What was intended to be an ostentatious celebration soon turns into a bloodbath. Twenty-five-year-old, pretty and Nordic-looking Marianne (Naian González Norvind) is getting married to the handsome, Italian-looking Alan (Dario Yasbek Bernal). Both families and their rich friends have united at her family’s spectacular dwelling, somewhere in Mexico City. Everyone is dressed to kill, and food and drink are abundant at the extravagant party. Until their conspiring employees open the house gates to trigger-happy, ruthless rioters.
Marianne, who has left her own wedding in order to help a former employee in need – is eventually kidnapped. She is kept in a large warehouse alongside other men and women. They are constantly subjected to torture and rape. The rebels demand a very large ransom from their well-off families. But paying in the money is no guarantee of survival. Marianne’s kind and generous personality also seems to be of little value in this horrific environment. So how is she to survive this horrific ordeal?
This is no Marxist revolution. The rebels are profoundly consumerist, wide-eyed with greed, as they steal the expensive electronics, jewels and other valuables from their hapless victims. They take enormous pleasure in vandalising the property. They are not concerned about equality. Instead they work in cahoots with local authorities and other groups. Their allegiance is as fragile as the champagne glasses at the wedding party. Nihilism and factionalism prevail. There is no concern for social justice. They are prepared to betray and to kill their associates without hesitation. They just want money. As much money as possible.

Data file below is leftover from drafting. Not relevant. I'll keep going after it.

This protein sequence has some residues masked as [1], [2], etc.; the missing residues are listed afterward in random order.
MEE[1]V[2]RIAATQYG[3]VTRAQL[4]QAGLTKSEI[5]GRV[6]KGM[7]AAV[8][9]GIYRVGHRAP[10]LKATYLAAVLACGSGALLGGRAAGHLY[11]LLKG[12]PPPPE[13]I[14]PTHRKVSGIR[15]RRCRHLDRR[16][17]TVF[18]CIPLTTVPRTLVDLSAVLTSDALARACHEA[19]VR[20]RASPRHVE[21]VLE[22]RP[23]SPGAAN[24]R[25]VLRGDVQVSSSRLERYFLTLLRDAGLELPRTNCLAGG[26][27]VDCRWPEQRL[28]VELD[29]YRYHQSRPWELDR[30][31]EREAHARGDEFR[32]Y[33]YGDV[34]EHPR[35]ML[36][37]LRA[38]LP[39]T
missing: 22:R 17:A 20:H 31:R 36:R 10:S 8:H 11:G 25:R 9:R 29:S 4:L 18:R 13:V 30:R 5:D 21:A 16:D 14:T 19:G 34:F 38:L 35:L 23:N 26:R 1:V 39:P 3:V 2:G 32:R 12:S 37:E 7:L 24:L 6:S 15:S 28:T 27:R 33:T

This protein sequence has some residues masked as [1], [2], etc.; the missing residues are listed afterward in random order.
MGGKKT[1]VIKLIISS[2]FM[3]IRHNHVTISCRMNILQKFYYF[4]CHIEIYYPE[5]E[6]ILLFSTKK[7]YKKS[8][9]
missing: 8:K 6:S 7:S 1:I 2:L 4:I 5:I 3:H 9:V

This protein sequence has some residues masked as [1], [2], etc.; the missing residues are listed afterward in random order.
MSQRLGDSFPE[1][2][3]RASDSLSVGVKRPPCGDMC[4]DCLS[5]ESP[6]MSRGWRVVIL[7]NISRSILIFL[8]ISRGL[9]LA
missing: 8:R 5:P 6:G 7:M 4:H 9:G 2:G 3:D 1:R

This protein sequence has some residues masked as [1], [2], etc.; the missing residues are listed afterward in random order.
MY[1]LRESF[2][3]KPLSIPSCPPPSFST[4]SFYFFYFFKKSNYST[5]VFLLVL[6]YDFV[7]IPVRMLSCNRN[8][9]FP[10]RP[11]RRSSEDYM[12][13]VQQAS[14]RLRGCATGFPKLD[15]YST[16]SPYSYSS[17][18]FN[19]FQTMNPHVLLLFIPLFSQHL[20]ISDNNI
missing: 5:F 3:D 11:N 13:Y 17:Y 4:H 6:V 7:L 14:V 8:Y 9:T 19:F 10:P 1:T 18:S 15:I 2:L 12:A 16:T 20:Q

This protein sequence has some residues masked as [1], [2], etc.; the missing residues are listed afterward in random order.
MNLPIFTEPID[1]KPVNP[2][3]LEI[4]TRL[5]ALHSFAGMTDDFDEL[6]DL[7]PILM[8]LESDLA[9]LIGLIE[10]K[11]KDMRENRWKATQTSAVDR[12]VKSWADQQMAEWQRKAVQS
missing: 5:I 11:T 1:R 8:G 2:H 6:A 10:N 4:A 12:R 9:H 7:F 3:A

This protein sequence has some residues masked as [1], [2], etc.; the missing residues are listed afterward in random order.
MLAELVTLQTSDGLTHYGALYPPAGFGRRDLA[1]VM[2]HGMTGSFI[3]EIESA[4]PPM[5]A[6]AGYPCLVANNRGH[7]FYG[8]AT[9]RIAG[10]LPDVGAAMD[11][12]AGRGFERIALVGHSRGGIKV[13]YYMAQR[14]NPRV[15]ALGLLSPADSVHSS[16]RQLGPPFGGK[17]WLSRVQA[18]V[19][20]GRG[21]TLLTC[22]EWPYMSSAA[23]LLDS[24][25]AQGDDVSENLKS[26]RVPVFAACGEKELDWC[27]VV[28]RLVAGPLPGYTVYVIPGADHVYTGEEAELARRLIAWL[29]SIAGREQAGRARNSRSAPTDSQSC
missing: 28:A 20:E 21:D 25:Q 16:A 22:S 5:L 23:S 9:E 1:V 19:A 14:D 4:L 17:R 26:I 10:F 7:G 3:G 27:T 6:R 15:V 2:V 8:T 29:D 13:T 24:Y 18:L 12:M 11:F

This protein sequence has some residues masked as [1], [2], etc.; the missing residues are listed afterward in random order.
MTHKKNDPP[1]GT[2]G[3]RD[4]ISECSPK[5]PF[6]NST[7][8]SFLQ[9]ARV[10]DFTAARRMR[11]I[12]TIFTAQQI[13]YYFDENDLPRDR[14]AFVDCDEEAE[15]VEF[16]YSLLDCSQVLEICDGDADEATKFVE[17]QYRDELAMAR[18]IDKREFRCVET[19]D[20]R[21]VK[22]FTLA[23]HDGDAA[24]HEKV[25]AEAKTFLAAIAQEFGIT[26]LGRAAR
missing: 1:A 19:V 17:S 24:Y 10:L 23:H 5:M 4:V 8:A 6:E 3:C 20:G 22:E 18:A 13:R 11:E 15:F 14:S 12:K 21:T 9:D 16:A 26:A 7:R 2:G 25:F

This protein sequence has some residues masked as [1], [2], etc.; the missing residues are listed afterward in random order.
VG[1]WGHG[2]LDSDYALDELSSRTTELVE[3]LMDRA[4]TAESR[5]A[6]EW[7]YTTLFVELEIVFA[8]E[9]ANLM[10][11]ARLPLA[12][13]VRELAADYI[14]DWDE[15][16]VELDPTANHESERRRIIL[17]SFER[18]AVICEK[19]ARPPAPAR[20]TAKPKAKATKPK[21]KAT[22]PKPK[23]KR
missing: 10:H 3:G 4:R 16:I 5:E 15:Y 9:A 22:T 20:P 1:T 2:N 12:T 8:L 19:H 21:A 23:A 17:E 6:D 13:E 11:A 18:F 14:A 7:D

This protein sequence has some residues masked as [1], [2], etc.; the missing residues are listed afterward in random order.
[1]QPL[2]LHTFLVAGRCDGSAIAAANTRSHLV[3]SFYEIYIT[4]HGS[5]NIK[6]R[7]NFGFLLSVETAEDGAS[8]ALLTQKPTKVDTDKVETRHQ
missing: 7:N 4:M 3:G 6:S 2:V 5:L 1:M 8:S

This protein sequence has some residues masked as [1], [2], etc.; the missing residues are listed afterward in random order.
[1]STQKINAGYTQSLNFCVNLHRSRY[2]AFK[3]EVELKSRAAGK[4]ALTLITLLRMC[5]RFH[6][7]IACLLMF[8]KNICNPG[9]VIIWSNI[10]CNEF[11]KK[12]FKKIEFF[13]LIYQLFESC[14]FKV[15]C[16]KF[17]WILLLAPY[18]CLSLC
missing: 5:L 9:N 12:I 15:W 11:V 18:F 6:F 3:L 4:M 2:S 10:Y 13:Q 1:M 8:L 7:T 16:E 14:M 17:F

This is, however, a class revolution. The impoverished have risen against the wealthy who have subtly oppressed them their entire lives. Class is defined by race. Virtually all rebels have indigenous features, in stark contrast to the European looks at the wedding party. The legacy of European colonialism and centuries of stark class divide are clear for everyone to see.
Mexico has one of the highest murder rates in the world, and gang violence is widespread. These groups are recognised for their ultra-violent tactics, some of which (such as burning the victims) are depicted here. This French-Mexican production, however, goes one step further. It imagines that these gangs have taken control of the streets, of the system, in an apparent institutionalisation of their activities. This shocking new order is Mexico’s worst nightmare come true.
Michel Franco’s sixth feature film, however, is not without shortcomings. The script is a little clumsy and the performances lukewarm. Some of the subplots are cumbersome, even redundant. The former employee demanding money from the family serves no real purpose to the narrative. Marianne unflinching generosity – leaving her own wedding in order to help a former employee who she hadn’t seen in eight years – is hardly palpable. This is a film to be enjoyed for its nihilism, not its coherence.
New Order premiered at the 77th Venice International Film Festival, when this piece was originally written. It wasn’t the only movie featuring abundant and gratuitous violence in Competition at the event. It won the Silver Lion. It shows in October as part of the BFI London Film Festival.